Beyond these services, the organization has formed strong partnerships to support local researchers. These partnerships have given local researchers access to networks connecting international educational and research institutes. Through these networks, local researchers have greater access to a global pool of knowledge and can better collaborate with their international counterparts to bring innovative ideas to life.
The future of NRENs and LEARN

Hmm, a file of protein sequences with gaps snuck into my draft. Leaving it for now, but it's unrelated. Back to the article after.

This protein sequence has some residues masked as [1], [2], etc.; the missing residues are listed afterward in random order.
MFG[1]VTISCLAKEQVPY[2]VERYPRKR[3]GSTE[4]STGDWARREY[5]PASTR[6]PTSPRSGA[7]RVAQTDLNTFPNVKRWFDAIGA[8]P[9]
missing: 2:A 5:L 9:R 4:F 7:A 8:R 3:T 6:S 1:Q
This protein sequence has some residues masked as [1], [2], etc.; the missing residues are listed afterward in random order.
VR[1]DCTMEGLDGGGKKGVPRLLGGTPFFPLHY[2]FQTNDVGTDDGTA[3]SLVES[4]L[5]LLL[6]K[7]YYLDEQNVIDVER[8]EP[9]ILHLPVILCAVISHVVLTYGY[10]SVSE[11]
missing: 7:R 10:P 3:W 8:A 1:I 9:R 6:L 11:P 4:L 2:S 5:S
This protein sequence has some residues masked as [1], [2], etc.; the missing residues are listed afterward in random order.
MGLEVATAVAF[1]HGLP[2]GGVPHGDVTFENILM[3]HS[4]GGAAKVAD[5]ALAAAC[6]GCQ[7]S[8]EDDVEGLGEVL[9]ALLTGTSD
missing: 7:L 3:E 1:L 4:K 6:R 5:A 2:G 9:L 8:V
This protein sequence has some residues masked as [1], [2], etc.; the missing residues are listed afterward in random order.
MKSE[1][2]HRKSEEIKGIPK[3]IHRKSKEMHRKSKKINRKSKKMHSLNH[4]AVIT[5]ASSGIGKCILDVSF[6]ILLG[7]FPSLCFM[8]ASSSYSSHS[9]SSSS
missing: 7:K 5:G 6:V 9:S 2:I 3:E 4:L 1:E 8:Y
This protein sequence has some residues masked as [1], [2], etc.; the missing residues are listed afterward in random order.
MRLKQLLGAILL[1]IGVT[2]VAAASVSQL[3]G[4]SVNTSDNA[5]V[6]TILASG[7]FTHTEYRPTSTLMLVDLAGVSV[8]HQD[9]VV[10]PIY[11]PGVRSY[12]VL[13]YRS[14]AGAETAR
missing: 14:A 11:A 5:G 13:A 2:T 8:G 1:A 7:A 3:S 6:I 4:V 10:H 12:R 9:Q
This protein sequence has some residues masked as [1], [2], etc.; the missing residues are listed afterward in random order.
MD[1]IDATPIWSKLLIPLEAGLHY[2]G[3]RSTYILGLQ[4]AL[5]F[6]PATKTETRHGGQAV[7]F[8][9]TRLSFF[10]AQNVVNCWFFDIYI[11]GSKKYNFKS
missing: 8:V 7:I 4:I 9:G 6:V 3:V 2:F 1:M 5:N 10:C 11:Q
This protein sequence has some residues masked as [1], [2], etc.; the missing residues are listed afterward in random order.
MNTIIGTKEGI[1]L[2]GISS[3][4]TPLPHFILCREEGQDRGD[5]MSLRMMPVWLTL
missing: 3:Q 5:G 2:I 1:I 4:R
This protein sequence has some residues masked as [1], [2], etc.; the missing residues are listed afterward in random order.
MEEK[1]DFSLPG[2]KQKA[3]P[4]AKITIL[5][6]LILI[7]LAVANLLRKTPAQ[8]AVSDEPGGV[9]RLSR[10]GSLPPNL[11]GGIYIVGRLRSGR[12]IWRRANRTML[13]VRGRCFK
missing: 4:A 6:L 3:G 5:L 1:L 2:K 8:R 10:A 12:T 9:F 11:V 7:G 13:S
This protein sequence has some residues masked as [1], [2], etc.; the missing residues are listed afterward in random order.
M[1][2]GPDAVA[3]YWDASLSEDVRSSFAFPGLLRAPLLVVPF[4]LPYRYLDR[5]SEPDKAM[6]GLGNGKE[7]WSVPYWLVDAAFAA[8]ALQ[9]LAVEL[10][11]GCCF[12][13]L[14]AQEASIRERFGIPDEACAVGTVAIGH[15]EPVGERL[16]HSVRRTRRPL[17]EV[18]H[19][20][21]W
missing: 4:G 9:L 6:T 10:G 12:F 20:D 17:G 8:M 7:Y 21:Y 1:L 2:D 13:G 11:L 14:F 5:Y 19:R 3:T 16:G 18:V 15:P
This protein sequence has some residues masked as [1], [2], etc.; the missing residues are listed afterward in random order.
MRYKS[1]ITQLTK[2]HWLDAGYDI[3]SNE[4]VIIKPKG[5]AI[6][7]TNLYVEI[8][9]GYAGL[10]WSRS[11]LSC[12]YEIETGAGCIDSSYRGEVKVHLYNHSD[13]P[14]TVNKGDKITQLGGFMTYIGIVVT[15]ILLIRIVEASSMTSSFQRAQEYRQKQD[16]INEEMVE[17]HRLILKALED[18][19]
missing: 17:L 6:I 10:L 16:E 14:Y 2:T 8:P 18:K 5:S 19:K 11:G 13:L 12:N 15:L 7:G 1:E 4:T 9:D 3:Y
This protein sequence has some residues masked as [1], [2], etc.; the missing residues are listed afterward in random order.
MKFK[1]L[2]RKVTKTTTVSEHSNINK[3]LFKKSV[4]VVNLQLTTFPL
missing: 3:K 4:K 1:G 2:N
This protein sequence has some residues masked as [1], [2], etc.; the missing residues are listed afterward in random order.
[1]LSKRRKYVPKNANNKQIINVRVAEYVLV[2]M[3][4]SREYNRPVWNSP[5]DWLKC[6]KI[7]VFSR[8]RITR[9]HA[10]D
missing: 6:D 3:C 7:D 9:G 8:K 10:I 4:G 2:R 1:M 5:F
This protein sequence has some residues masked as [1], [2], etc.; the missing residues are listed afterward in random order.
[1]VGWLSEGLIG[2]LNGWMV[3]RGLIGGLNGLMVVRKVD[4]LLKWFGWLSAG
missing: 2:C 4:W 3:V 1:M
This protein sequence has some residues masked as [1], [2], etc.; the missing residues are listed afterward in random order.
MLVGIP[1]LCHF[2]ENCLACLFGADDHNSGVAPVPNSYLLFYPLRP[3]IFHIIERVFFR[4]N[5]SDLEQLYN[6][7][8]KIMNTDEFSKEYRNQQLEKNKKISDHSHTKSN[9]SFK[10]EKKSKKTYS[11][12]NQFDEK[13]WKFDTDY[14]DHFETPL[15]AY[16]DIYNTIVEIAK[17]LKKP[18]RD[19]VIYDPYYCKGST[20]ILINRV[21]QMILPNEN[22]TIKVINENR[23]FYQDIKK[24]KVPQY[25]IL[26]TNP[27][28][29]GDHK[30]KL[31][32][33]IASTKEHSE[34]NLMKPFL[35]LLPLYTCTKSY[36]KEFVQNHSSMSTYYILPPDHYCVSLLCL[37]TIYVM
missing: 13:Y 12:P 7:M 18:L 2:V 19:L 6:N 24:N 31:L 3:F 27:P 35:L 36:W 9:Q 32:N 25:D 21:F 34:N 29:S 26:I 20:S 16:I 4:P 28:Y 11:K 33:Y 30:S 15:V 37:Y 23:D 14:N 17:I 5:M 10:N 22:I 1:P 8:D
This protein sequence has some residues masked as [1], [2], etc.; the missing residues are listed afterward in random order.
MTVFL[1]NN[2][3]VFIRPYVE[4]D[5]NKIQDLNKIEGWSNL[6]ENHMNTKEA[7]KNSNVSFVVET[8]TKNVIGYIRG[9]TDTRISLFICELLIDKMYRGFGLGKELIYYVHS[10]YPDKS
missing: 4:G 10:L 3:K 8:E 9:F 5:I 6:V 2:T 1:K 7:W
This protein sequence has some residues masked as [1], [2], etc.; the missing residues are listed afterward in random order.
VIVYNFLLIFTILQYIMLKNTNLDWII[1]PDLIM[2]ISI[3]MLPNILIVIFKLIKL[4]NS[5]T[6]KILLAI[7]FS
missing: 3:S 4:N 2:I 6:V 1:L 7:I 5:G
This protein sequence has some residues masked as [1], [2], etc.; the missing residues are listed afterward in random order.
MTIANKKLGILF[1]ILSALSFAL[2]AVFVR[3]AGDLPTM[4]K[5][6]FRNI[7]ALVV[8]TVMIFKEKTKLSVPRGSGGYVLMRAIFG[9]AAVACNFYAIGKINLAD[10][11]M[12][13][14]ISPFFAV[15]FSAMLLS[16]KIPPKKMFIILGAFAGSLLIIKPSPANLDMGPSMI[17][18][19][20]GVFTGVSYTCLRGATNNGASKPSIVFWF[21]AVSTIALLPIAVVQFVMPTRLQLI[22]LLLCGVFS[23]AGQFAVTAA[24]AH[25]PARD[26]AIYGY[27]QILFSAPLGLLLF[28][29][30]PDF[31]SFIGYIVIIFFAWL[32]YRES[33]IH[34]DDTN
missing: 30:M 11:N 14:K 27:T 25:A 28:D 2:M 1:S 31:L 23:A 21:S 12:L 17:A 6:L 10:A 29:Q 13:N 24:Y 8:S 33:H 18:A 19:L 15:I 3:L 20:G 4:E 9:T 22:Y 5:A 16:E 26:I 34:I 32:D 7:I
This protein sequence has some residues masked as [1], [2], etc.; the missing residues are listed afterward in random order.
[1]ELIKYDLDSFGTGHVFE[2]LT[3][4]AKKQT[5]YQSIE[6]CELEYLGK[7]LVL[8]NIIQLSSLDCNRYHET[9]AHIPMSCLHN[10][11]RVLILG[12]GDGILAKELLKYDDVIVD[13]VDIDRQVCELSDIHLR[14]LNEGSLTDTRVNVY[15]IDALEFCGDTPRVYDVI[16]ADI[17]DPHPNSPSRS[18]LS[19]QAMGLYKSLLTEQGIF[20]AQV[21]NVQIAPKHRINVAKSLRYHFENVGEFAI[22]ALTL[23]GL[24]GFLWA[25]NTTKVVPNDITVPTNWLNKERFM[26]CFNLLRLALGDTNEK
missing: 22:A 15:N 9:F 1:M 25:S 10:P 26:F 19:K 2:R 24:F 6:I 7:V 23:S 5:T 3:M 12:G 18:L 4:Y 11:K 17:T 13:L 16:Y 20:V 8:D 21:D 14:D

For 3 decades, LEARN has played an integral role behind the scenes in connecting local academics and researchers with the rest of the world. However, LEARN was born at a time when computer networking in Sri Lanka was virtually non-existent. Today, practically anyone can access the internet freely with a basic smartphone. “LEARN was an NREN before there was even a word to describe what an NREN was. But there is still a significant digital divide in the world. I hope that collaboration between different RENs, especially in Asia, Africa, and Latin America, where this divide is still quite evident, will help eradicate that,” Prof. Induruwa said, adding, “However, NRENs are built for the academic and research community. The output they produce should be aimed at enriching the lives of the common person. The way for the future is sharing without boundaries – the moment you put a boundary in place, be it geographical, social, economic, or whatever, development is curtailed, and the benefit is lost. So the whole idea of the internet is to break barriers and make it available to everyone.”